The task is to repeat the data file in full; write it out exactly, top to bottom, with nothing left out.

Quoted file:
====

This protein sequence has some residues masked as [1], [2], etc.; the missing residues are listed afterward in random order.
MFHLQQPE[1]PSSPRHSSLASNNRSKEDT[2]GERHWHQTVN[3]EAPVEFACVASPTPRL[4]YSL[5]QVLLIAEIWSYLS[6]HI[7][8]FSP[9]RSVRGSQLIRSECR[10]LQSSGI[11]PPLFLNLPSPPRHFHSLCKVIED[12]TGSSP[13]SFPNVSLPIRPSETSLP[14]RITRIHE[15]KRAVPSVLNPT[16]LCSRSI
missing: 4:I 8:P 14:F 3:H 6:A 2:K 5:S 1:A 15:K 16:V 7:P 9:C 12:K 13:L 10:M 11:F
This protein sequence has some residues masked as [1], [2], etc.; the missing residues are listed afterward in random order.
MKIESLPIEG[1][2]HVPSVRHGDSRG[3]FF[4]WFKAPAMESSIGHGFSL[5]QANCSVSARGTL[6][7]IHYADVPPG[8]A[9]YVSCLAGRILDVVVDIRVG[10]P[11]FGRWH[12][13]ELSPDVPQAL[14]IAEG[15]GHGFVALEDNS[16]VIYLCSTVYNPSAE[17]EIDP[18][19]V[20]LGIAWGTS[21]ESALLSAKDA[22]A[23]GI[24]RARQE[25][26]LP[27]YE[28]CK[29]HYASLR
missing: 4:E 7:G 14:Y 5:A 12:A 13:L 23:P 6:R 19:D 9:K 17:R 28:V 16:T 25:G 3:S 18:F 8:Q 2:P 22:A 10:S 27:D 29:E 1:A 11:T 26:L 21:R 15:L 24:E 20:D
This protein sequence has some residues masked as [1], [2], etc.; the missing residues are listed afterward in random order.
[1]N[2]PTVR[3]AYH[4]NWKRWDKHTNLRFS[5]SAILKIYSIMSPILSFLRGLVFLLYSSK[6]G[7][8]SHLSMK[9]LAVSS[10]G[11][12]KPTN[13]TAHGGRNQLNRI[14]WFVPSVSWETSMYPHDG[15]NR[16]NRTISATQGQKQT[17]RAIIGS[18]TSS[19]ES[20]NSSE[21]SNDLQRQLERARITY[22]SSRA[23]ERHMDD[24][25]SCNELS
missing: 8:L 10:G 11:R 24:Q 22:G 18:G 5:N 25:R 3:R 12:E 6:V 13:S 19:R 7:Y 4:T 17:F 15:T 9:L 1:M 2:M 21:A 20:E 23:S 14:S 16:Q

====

This protein sequence has some residues masked as [1], [2], etc.; the missing residues are listed afterward in random order.
MFHLQQPE[1]PSSPRHSSLASNNRSKEDT[2]GERHWHQTVN[3]EAPVEFACVASPTPRL[4]YSL[5]QVLLIAEIWSYLS[6]HI[7][8]FSP[9]RSVRGSQLIRSECR[10]LQSSGI[11]PPLFLNLPSPPRHFHSLCKVIED[12]TGSSP[13]SFPNVSLPIRPSETSLP[14]RITRIHE[15]KRAVPSVLNPT[16]LCSRSI
missing: 4:I 8:P 14:F 3:H 6:A 2:K 5:S 1:A 15:K 16:V 7:P 9:C 12:K 13:L 10:M 11:F
This protein sequence has some residues masked as [1], [2], etc.; the missing residues are listed afterward in random order.
MKIESLPIEG[1][2]HVPSVRHGDSRG[3]FF[4]WFKAPAMESSIGHGFSL[5]QANCSVSARGTL[6][7]IHYADVPPG[8]A[9]YVSCLAGRILDVVVDIRVG[10]P[11]FGRWH[12][13]ELSPDVPQAL[14]IAEG[15]GHGFVALEDNS[16]VIYLCSTVYNPSAE[17]EIDP[18][19]V[20]LGIAWGTS[21]ESALLSAKDA[22]A[23]GI[24]RARQE[25][26]LP[27]YE[28]CK[29]HYASLR
missing: 4:E 7:G 14:Y 5:A 12:A 13:L 23:P 6:R 19:D 9:K 17:R 28:V 16:T 25:G 3:S 18:F 8:Q 2:P 22:A 10:S 27:D 29:E 1:A 11:T 26:L 21:R 15:L 24:E 20:D
This protein sequence has some residues masked as [1], [2], etc.; the missing residues are listed afterward in random order.
[1]N[2]PTVR[3]AYH[4]NWKRWDKHTNLRFS[5]SAILKIYSIMSPILSFLRGLVFLLYSSK[6]G[7][8]SHLSMK[9]LAVSS[10]G[11][12]KPTN[13]TAHGGRNQLNRI[14]WFVPSVSWETSMYPHDG[15]NR[16]NRTISATQGQKQT[17]RAIIGS[18]TSS[19]ES[20]NSSE[21]SNDLQRQLERARITY[22]SSRA[23]ERHMDD[24][25]SCNELS
missing: 8:L 10:G 11:R 24:Q 22:G 18:G 5:N 25:R 3:R 12:E 6:V 13:S 19:R 7:Y 4:T 17:F 15:T 9:L 1:M 2:M 21:A 20:E 23:S 14:S 16:Q